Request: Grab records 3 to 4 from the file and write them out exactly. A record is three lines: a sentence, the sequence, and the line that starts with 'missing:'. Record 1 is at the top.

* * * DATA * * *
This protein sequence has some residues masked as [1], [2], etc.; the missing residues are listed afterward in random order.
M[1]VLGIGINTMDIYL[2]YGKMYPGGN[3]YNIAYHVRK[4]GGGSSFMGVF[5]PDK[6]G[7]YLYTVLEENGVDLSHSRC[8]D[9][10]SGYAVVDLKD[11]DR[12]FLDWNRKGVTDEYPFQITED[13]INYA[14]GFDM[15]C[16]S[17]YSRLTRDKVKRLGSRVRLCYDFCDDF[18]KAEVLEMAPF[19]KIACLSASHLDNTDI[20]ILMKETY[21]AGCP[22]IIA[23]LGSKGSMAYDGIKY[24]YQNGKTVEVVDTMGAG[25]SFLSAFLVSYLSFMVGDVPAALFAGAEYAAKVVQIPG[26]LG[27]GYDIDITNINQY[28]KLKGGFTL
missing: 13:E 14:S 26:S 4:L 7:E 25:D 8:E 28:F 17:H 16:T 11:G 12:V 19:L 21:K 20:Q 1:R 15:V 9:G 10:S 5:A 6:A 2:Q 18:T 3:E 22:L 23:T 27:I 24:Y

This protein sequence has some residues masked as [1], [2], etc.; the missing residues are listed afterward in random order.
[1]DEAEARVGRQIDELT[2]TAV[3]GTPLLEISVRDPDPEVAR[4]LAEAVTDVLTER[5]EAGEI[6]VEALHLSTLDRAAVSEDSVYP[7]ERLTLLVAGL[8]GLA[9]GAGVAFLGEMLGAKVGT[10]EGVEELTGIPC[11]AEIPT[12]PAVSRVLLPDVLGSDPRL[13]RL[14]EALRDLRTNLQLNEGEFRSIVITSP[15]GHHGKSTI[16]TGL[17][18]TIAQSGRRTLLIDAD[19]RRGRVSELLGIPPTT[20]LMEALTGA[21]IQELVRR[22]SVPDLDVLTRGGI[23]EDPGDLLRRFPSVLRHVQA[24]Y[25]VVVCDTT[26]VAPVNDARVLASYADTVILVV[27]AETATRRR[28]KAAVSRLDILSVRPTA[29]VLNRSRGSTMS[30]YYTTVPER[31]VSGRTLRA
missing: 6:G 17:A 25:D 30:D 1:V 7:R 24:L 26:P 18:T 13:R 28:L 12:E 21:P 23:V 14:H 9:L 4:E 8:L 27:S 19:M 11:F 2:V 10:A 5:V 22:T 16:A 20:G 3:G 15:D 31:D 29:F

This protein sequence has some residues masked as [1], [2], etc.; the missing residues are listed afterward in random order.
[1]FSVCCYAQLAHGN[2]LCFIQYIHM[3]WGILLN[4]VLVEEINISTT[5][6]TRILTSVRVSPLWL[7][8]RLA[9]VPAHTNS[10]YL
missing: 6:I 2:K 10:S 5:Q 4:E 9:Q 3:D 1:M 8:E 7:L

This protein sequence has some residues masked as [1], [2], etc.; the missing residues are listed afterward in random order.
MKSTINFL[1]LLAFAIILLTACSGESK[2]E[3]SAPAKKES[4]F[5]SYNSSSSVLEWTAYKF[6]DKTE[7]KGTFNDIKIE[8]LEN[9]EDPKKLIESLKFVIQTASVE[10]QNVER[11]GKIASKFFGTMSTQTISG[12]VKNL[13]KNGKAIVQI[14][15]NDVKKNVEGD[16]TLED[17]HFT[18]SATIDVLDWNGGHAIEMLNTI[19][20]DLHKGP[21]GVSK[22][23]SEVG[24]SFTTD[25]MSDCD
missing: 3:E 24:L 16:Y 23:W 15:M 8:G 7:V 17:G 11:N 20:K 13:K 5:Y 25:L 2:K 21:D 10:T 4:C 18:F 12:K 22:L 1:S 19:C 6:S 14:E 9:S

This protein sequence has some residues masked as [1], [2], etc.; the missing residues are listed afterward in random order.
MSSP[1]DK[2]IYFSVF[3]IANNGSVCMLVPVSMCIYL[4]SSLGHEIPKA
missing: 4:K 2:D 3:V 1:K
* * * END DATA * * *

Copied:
This protein sequence has some residues masked as [1], [2], etc.; the missing residues are listed afterward in random order.
[1]FSVCCYAQLAHGN[2]LCFIQYIHM[3]WGILLN[4]VLVEEINISTT[5][6]TRILTSVRVSPLWL[7][8]RLA[9]VPAHTNS[10]YL
missing: 6:I 2:K 10:S 5:Q 4:E 9:Q 3:D 1:M 8:E 7:L

This protein sequence has some residues masked as [1], [2], etc.; the missing residues are listed afterward in random order.
MKSTINFL[1]LLAFAIILLTACSGESK[2]E[3]SAPAKKES[4]F[5]SYNSSSSVLEWTAYKF[6]DKTE[7]KGTFNDIKIE[8]LEN[9]EDPKKLIESLKFVIQTASVE[10]QNVER[11]GKIASKFFGTMSTQTISG[12]VKNL[13]KNGKAIVQI[14][15]NDVKKNVEGD[16]TLED[17]HFT[18]SATIDVLDWNGGHAIEMLNTI[19][20]DLHKGP[21]GVSK[22][23]SEVG[24]SFTTD[25]MSDCD
missing: 3:E 24:L 16:Y 23:W 15:M 8:G 7:V 17:G 11:N 20:K 13:K 5:Y 25:L 2:K 21:D 10:T 4:C 18:F 12:K 22:L 1:S 19:C 6:S 14:E 9:S